My mother recently told me the story about an old stool that we have at home.
My parents acquired the stool when they were newly married and had just moved into their first apartment together in an old suburb. The apartment came with a few odds and ends of furniture, including an old wooden stool with an adjustable seat. The stool was initially used as a replacement step ladder as my parents painted the apartment.
A friend of my parents came by to visit, noticed the stool and asked if she could have the stool once they were finished painting. Seeing as they didn’t have any particular plans for the stool, my parents agreed.
About a week later, another friend dropped by and immediately on seeing the stool asked my parents, “Do you know what is the most expensive item in this room?” and explained to them that the stool was in fact a valuable antique.
My parents later called their other friend to apologize, letting her know that they had to back out of the promise to give her the stool as they had discovered it was very valuable.
The friend’s response?
“Yes, I know, that’s why I asked for it in the first place!” 1207-10
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Sounds like a valuable friend.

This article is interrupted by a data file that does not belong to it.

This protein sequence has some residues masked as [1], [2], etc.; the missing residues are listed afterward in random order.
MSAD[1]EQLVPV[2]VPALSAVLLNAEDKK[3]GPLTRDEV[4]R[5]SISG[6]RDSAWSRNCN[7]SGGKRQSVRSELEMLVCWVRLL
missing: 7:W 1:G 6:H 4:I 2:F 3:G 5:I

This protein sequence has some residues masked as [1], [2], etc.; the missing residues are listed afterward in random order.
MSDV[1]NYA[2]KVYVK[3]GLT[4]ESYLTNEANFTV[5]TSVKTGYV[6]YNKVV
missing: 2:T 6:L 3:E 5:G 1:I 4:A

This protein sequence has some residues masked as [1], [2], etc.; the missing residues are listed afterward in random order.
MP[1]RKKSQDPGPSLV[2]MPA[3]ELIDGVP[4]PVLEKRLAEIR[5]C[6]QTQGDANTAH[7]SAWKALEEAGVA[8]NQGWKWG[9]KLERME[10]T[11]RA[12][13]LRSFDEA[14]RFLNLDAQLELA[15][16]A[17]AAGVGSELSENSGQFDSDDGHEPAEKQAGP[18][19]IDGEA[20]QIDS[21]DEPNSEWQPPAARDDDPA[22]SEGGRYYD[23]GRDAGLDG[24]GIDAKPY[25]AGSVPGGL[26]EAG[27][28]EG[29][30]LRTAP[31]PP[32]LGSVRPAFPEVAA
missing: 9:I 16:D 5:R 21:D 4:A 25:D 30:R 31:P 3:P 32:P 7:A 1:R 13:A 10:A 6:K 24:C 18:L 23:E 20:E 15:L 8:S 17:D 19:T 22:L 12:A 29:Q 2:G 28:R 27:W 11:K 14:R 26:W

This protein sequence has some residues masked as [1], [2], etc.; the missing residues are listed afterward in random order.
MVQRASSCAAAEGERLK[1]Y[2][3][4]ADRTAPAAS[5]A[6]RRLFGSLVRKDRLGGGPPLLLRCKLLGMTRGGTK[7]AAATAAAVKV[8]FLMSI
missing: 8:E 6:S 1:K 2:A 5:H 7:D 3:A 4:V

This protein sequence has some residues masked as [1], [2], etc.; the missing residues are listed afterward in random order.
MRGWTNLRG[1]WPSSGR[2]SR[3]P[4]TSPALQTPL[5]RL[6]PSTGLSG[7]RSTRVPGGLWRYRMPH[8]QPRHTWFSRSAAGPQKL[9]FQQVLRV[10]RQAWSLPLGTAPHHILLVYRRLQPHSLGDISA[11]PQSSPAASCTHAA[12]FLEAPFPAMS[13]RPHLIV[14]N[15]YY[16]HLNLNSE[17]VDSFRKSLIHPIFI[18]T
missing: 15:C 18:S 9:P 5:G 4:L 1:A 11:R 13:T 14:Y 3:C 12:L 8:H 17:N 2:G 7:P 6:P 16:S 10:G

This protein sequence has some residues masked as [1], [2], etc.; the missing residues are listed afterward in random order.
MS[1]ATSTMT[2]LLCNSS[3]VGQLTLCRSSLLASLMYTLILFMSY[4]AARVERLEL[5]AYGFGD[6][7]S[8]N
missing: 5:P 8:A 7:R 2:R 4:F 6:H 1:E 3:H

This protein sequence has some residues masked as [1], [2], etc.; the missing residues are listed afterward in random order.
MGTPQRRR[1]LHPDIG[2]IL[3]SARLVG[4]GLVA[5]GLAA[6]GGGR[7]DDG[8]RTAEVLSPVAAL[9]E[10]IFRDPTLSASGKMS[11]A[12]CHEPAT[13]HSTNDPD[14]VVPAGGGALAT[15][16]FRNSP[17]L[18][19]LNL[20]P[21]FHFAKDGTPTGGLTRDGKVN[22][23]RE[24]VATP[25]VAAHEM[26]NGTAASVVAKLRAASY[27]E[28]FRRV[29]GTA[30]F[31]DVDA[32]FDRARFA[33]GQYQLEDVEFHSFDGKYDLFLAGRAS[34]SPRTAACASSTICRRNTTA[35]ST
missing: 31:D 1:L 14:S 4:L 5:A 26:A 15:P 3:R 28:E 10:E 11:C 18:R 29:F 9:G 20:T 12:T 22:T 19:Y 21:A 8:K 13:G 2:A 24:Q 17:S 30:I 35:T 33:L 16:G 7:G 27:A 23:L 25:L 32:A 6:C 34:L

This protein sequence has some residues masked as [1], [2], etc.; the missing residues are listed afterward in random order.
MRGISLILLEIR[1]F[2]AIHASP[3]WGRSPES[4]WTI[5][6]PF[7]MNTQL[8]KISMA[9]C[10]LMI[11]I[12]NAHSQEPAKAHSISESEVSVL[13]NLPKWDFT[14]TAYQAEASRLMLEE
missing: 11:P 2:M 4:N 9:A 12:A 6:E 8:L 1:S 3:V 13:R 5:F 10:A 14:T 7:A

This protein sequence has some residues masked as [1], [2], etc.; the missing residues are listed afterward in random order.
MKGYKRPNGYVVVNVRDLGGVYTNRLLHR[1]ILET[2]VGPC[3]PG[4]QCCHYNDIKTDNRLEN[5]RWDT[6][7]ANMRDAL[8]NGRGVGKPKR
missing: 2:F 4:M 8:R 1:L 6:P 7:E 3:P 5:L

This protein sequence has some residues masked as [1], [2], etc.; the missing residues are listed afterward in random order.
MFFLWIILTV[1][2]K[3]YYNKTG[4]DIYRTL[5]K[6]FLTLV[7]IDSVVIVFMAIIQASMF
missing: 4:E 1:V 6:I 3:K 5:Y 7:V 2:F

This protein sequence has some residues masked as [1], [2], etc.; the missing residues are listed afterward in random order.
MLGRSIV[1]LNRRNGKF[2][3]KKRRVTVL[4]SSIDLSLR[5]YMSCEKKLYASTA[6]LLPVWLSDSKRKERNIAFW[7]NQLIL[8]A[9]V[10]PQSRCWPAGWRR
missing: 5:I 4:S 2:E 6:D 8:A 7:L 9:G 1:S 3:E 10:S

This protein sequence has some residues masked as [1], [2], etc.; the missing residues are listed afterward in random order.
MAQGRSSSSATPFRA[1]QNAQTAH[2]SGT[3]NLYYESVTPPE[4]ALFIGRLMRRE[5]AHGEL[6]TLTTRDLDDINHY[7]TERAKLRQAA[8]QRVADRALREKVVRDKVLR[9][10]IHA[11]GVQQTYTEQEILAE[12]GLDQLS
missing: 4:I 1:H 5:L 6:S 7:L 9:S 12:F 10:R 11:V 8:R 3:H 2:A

I disagree with those who fault the poster’s parent’s for reneging on the agreement to give the stool to the “friend”. When they found out that it was valuable, they apologized and politely told her that they would not give her the stool. That’s all that etiquette demands. It does not demand that you allow yourself to be fleeced when you find out you’ve been tricked by someone you thought you could trust.
I know this post is over a month old, but I’m new to this site, am loving it, and this story reminded me of something I saw on the PBS program “Antiques Roadshow” that totally rubbed me the wrong way.
A couple bought a house from a family who left behind a dining-room chandelier. Shortly after the sale was final, the previous owners called the new owners claiming to have changed their minds, they wanted the chandelier back–no explicit reason given. Although the new owners had their own chandelier that they intended to install, they refused to return the left-behind one, instead choosing to gift it to their son and daughter-in-law. Because the chandelier was too big for the son and DIL’s dining room, they had to have the chandelier shortened, at which point they became aware of a Limoges watermark.
Flash forward to the day of the show, and it turns out it’s the lowest of the low-quality Limoges, and worth only a “few hundred dollars,” which is what any comparable size or style chandelier would run you today. The DIL says to the appraiser “Well that explains why [the previous owners of the house] would leave it.”
Here’s the video of the appraisal: http://www.pbs.org/wgbh/roadshow/archive/200901A44.html
In this case, I found it kind of vindicating that the chandelier-mongers got their comeuppance…I found myself imagining a poor old lady who sold her home and in the confusion, forgot about her sentimentally valuable imitation-Louis XIV chandelier. I guess my point is that once a desire for money comes between people, nothing good happens–way I see it, the parents in this situation either wanted the stool or they wanted their friend to have it, *also* the friend was sneaky.